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Handhelds: Why Pokemon Works - Destructoid




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Handhelds sell a lot of hardware, rivaling and outdoing even home consoles. At the same time, itís not very easy to sell software for them. This is mostly due to the fact that the installed base of handhelds consists mostly of screaming, crying children, many of whom you simply want to strangle inside a Gamestop because you sure as hell know this little asshole is going to be on Xbox Live tonight ruining your entire evening. But I digress.

Many handheld users who fall into this category (or rather, their parents) are only purchasing maybe a handful of games in an entire year, making the market even more vicious to break into. We only see maybe one or two handheld games breaking a million units per year as well.

So why the hell does Pokemon do so damn well in this environment?

For me, Pokemon, from a design standpoint, is the quintessential portable game (though I find it to be horribly designed from a competitive aspect Ė but most people arenít buying it for that reason, so who gives a flying Frenchman about my gripes?). The last Pokemon game I really played was Gold, which I grinded the shit out of. I still have fond memories of whooping ass at the local YMCA after school, always scrounging for batteries in order to keep the crack running. Back then, the kid with the purple link cable was the shit, even if he really was a douchebag that didnít always smell great. After school though, he was everybodyís best friend!

Of course, a battle back then meant spending 30 minutes spamming Hyper Beam with the same 6 pokemon you Rare Candied the hell out of against the other kid doing the same exact thing. Itís probably the reason why the Stadium games never took off: You can only watch different pokemon Hyper Beam each other for so long.



I really do miss the 5th grade sometimes.

Regardless, these games work because they keep the entire essence of portable gaming while also offering a ton of length and value: They can be dropped on a dime, and donít require intensive levels of focus and/or extended playtime.

For about 10 years, there has been this sort of new philosophy of portable gaming that I find bunk: Emulating console games Ė The Resistance game for the Vita fits this perfectly. There is this school of thought that due to technological advances in portable technology, handhelds should try to be home consoles. The problem with this philosophy is that the home experience and the portable experience are wildly dissimilar, with very different prerequisites and demands. And not only that: Why would I want to play a muddier-looking Madden with less features on a smaller screen, instead of just playing it on my home theater in surround sound?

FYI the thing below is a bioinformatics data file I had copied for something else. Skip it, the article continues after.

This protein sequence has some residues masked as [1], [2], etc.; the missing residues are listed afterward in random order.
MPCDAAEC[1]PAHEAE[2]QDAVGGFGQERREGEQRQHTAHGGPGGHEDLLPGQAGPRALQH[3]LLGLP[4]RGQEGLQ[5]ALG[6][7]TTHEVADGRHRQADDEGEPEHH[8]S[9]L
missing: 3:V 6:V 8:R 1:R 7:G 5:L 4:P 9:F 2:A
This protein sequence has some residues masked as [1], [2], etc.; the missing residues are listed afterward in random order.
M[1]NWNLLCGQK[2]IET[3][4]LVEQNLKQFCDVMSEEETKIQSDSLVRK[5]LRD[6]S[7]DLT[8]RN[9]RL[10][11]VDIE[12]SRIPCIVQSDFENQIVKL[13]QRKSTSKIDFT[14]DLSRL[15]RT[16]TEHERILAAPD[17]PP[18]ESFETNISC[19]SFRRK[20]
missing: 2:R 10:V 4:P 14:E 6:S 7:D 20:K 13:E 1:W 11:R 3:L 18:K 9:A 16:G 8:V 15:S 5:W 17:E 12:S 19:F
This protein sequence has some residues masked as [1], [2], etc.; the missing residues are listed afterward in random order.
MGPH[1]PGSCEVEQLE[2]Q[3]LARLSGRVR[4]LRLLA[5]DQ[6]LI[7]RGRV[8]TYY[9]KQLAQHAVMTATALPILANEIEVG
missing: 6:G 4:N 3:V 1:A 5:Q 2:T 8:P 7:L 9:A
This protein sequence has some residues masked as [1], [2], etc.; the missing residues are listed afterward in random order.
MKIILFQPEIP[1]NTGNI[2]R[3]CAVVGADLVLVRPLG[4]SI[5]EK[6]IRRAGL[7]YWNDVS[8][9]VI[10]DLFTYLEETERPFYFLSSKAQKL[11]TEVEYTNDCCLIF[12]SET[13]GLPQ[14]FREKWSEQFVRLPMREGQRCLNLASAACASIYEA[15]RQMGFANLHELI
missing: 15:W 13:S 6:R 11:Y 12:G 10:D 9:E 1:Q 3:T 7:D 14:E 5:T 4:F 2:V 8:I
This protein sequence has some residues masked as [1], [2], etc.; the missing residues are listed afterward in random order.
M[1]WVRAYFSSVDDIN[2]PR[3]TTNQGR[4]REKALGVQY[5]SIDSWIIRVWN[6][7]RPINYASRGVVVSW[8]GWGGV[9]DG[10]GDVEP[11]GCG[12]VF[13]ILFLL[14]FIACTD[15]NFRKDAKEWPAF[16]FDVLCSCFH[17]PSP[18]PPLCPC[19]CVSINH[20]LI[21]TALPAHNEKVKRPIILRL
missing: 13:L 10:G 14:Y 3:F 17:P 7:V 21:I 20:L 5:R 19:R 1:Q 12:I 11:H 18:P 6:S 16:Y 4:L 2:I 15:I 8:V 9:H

Developers want to shoehorn in very elaborate stories into portable games, none of which I even remember. Metal Gear Acid (an awesome, underrated game by the way) had a really cool story Ė or at least, I remember it did. I donít actually remember anything that happened, and I couldnít recognize a character from it to save my life. I played that game for maybe 15, 20 minutes at a time Ė a story like that requires focus and concentration. You wouldnít watch a movie for that amount of time, then pause it for a day and come back to it. Why the hell do developers think thatís a great way to take in a story then? Because itís in a game? Get real.



Pokemon doesnít demand your attention because its story is the same damn thing year in and year out, and it wasnít exactly the most complicated shit to begin with. You can play Pokemon at your leisure. It also has great online capabilities and tools to socialize with other players. Pokemon is a communal game, filled with interactivity and stupid crap to collect that keeps people playing for hours. It allows you to show off the time youíve invested, and compare the fruits of your labor against others.

They also offer a ton of freedom and self-expression, which I think is crucial in multiplayer games. People like expressing themselves online, whether it be through which Pokemon they pick and train, or how they dress up and customize their characters in a game like Rainbow Six: Vegas (speaking of underrated games!) Ė people would rather not be a faceless, cookie cut-out. Even if it means using Pokemon which may utterly suck and be as useful as a condom made from paper bags, people will gravitate towards characters they identify with as an expression of themselves.

These are also the reasons why Monster Hunter does so well.

Developers need to remember why people are playing portable games in the first place. Apple does so well because, whether you like them or not, these $1 games on the iPhone capture this principle of pick-up-and-play that a lot of portable developers seem to be shying away from.

And it is why people question the future of handhelds. If handhelds are going to have a future, they need to start emphasizing these communal, pick-up-and-play games that simply are not possible if sold for $1: Massive, networked, persistent games, possibly in the vein of both paid and free-to-play MMOs (which would take great advantage of the Vita's native 3G). Portable gaming needs to be more social, especially in these social times of ours, in order to differentiate itself from mobile phones and home consoles.
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